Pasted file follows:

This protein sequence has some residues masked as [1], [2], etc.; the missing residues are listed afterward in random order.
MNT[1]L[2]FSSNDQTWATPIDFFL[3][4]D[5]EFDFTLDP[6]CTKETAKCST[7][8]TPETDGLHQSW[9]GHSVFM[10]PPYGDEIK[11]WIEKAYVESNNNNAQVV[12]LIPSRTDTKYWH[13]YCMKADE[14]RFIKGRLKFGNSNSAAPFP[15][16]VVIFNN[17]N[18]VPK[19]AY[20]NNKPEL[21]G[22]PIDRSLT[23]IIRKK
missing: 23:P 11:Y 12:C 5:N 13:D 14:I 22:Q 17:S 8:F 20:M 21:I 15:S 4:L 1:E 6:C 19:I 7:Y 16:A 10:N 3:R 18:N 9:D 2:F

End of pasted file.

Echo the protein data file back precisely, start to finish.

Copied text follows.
This protein sequence has some residues masked as [1], [2], etc.; the missing residues are listed afterward in random order.
MNT[1]L[2]FSSNDQTWATPIDFFL[3][4]D[5]EFDFTLDP[6]CTKETAKCST[7][8]TPETDGLHQSW[9]GHSVFM[10]PPYGDEIK[11]WIEKAYVESNNNNAQVV[12]LIPSRTDTKYWH[13]YCMKADE[14]RFIKGRLKFGNSNSAAPFP[15][16]VVIFNN[17]N[18]VPK[19]AY[20]NNKPEL[21]G[22]PIDRSLT[23]IIRKK
missing: 23:P 11:Y 12:C 5:N 13:D 14:I 22:Q 17:S 8:F 20:M 21:I 15:S 4:L 1:E 6:C 19:I 7:Y 16:A 10:N 3:R 18:N 9:D 2:F